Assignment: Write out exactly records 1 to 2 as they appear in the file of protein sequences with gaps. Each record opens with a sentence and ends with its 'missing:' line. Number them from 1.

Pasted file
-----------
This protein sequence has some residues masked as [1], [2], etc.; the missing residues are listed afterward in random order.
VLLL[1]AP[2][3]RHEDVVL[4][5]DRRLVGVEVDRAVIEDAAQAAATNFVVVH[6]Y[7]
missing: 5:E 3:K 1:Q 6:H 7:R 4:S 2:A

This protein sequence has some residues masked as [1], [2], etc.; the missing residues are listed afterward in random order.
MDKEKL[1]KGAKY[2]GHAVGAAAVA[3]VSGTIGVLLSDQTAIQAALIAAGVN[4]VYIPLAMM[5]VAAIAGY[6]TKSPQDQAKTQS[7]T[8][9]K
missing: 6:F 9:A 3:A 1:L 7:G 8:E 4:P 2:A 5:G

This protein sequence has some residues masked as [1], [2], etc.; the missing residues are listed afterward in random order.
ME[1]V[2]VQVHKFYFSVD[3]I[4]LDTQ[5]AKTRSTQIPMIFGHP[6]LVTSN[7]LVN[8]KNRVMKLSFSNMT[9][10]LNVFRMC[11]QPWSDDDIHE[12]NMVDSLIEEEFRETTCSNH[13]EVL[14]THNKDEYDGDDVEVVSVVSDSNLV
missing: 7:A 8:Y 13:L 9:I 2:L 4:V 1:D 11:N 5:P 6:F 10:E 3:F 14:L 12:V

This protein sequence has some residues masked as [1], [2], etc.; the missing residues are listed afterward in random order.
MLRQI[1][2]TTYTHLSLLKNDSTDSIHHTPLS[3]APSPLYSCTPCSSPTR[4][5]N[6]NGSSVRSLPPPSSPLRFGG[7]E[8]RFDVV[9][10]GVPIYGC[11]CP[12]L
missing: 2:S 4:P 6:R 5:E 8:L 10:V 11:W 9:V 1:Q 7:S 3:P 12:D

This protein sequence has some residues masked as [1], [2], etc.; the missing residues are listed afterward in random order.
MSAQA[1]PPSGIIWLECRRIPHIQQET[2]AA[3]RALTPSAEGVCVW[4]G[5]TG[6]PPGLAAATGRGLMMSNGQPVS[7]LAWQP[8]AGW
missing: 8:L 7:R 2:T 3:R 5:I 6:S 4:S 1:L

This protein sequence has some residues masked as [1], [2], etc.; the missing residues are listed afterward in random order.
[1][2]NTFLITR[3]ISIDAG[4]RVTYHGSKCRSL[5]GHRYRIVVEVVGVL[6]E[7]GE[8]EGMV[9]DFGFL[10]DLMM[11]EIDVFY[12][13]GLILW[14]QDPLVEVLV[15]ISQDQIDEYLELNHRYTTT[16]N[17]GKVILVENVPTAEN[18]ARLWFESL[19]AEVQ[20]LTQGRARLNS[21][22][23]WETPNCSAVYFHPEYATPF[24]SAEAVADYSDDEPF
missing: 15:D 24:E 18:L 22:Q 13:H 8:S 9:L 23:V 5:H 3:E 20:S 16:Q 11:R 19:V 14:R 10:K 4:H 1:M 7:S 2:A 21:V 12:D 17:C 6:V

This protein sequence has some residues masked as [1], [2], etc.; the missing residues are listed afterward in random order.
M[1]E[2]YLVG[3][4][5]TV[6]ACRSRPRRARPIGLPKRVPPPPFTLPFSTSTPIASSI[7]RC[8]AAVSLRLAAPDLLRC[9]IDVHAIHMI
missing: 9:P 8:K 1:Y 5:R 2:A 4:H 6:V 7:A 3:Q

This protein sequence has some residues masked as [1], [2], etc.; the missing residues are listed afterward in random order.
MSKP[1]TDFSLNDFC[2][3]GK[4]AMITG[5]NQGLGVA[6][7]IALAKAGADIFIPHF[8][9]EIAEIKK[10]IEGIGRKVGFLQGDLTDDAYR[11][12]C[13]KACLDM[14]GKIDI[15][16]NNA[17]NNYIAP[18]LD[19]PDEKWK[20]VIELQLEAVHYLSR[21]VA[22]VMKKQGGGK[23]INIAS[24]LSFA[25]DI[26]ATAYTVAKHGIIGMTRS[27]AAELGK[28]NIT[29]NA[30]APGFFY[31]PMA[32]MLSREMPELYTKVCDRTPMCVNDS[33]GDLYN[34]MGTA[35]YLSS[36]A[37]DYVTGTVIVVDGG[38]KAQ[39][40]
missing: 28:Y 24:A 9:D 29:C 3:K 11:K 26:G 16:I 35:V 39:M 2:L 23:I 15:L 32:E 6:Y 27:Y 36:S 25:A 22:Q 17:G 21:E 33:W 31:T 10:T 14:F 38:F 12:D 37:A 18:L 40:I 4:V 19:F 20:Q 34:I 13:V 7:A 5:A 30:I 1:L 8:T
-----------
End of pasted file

This protein sequence has some residues masked as [1], [2], etc.; the missing residues are listed afterward in random order.
VLLL[1]AP[2][3]RHEDVVL[4][5]DRRLVGVEVDRAVIEDAAQAAATNFVVVH[6]Y[7]
missing: 5:E 3:K 1:Q 6:H 7:R 4:S 2:A

This protein sequence has some residues masked as [1], [2], etc.; the missing residues are listed afterward in random order.
MDKEKL[1]KGAKY[2]GHAVGAAAVA[3]VSGTIGVLLSDQTAIQAALIAAGVN[4]VYIPLAMM[5]VAAIAGY[6]TKSPQDQAKTQS[7]T[8][9]K
missing: 6:F 9:A 3:A 1:L 7:G 8:E 4:P 2:A 5:G